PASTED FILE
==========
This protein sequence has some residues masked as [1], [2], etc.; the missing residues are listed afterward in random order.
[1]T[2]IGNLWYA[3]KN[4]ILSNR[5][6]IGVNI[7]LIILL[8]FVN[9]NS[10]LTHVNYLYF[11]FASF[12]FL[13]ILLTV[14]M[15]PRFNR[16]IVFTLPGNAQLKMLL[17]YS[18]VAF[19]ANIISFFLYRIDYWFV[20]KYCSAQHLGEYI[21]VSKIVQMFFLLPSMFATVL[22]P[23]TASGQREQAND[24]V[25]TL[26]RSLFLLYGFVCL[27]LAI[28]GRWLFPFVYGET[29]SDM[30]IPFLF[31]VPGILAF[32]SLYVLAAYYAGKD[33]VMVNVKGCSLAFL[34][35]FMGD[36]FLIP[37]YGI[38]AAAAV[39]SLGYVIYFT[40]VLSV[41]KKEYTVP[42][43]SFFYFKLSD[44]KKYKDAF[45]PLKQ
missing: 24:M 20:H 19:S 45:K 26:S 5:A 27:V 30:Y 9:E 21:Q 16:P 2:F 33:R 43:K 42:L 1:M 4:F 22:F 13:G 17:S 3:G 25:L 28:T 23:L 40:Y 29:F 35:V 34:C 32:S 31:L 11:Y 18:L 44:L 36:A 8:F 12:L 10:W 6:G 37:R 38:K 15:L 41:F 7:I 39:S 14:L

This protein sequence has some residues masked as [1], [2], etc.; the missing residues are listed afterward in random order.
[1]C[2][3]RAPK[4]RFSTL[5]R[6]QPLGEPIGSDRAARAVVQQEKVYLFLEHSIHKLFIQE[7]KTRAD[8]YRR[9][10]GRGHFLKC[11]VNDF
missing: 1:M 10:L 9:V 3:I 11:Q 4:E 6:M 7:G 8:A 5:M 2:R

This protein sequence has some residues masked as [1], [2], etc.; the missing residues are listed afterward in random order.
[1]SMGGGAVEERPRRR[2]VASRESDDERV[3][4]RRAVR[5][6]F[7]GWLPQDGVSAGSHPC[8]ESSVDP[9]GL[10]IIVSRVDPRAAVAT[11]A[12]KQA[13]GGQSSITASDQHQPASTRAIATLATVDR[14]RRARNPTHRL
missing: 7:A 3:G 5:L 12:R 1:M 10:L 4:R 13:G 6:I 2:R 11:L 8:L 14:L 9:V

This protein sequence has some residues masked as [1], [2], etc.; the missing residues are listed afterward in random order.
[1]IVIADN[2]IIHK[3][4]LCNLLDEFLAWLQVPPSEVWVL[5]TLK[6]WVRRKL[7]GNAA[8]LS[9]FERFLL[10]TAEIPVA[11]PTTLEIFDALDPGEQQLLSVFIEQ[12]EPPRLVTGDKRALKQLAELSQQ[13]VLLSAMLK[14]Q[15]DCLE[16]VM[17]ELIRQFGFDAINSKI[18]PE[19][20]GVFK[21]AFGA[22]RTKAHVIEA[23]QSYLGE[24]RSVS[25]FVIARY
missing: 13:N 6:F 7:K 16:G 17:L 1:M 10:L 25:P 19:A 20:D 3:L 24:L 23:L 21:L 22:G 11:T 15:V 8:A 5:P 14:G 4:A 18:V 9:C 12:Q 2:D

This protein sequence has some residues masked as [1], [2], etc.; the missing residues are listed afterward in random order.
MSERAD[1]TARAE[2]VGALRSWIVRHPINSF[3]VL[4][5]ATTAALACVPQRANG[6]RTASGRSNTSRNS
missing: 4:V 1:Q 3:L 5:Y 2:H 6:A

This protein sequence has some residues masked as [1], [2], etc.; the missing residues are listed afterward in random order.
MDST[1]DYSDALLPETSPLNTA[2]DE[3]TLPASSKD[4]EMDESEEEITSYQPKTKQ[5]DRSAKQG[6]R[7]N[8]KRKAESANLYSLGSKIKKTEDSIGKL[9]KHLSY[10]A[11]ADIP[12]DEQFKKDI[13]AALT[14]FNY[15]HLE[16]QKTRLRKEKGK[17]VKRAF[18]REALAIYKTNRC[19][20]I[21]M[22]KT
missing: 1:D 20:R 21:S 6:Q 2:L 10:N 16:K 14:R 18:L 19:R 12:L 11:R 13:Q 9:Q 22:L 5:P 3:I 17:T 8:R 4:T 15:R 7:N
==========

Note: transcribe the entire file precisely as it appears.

This protein sequence has some residues masked as [1], [2], etc.; the missing residues are listed afterward in random order.
[1]T[2]IGNLWYA[3]KN[4]ILSNR[5][6]IGVNI[7]LIILL[8]FVN[9]NS[10]LTHVNYLYF[11]FASF[12]FL[13]ILLTV[14]M[15]PRFNR[16]IVFTLPGNAQLKMLL[17]YS[18]VAF[19]ANIISFFLYRIDYWFV[20]KYCSAQHLGEYI[21]VSKIVQMFFLLPSMFATVL[22]P[23]TASGQREQAND[24]V[25]TL[26]RSLFLLYGFVCL[27]LAI[28]GRWLFPFVYGET[29]SDM[30]IPFLF[31]VPGILAF[32]SLYVLAAYYAGKD[33]VMVNVKGCSLAFL[34][35]FMGD[36]FLIP[37]YGI[38]AAAAV[39]SLGYVIYFT[40]VLSV[41]KKEYTVP[42][43]SFFYFKLSD[44]KKYKDAF[45]PLKQ
missing: 24:M 20:H 19:S 45:K 26:S 5:A 27:V 30:Y 9:E 21:Q 16:P 2:F 33:R 43:K 42:L 1:M 4:F 22:F 13:G 17:S 3:G 25:L 28:T 23:L 40:Y 29:F 35:V 34:C 32:S 31:L 11:Y 18:L 44:L 36:A 8:F 12:L 10:W 6:G 37:R 38:K 15:L 41:F 7:I 39:S 14:L

This protein sequence has some residues masked as [1], [2], etc.; the missing residues are listed afterward in random order.
[1]C[2][3]RAPK[4]RFSTL[5]R[6]QPLGEPIGSDRAARAVVQQEKVYLFLEHSIHKLFIQE[7]KTRAD[8]YRR[9][10]GRGHFLKC[11]VNDF
missing: 1:M 10:L 9:V 3:I 11:Q 4:E 6:M 7:G 8:A 5:M 2:R

This protein sequence has some residues masked as [1], [2], etc.; the missing residues are listed afterward in random order.
[1]SMGGGAVEERPRRR[2]VASRESDDERV[3][4]RRAVR[5][6]F[7]GWLPQDGVSAGSHPC[8]ESSVDP[9]GL[10]IIVSRVDPRAAVAT[11]A[12]KQA[13]GGQSSITASDQHQPASTRAIATLATVDR[14]RRARNPTHRL
missing: 7:A 3:G 5:L 12:R 1:M 10:L 4:R 13:G 6:I 2:R 11:L 8:L 14:L 9:V

This protein sequence has some residues masked as [1], [2], etc.; the missing residues are listed afterward in random order.
[1]IVIADN[2]IIHK[3][4]LCNLLDEFLAWLQVPPSEVWVL[5]TLK[6]WVRRKL[7]GNAA[8]LS[9]FERFLL[10]TAEIPVA[11]PTTLEIFDALDPGEQQLLSVFIEQ[12]EPPRLVTGDKRALKQLAELSQQ[13]VLLSAMLK[14]Q[15]DCLE[16]VM[17]ELIRQFGFDAINSKI[18]PE[19][20]GVFK[21]AFGA[22]RTKAHVIEA[23]QSYLGE[24]RSVS[25]FVIARY
missing: 13:N 6:F 7:K 16:G 17:L 1:M 10:L 25:P 19:A 20:D 3:L 24:L 23:L 21:L 22:G 11:T 15:V 8:A 5:P 14:G 4:A 18:V 9:C 12:Q 2:D

This protein sequence has some residues masked as [1], [2], etc.; the missing residues are listed afterward in random order.
MSERAD[1]TARAE[2]VGALRSWIVRHPINSF[3]VL[4][5]ATTAALACVPQRANG[6]RTASGRSNTSRNS
missing: 4:V 1:Q 3:L 5:Y 2:H 6:A

This protein sequence has some residues masked as [1], [2], etc.; the missing residues are listed afterward in random order.
MDST[1]DYSDALLPETSPLNTA[2]DE[3]TLPASSKD[4]EMDESEEEITSYQPKTKQ[5]DRSAKQG[6]R[7]N[8]KRKAESANLYSLGSKIKKTEDSIGKL[9]KHLSY[10]A[11]ADIP[12]DEQFKKDI[13]AALT[14]FNY[15]HLE[16]QKTRLRKEKGK[17]VKRAF[18]REALAIYKTNRC[19][20]I[21]M[22]KT
missing: 1:D 20:R 21:S 6:Q 2:L 10:N 16:K 14:R 18:L 19:R 12:L 11:R 13:Q 9:Q 22:L 5:P 3:I 17:T 8:R 4:T 15:R 7:N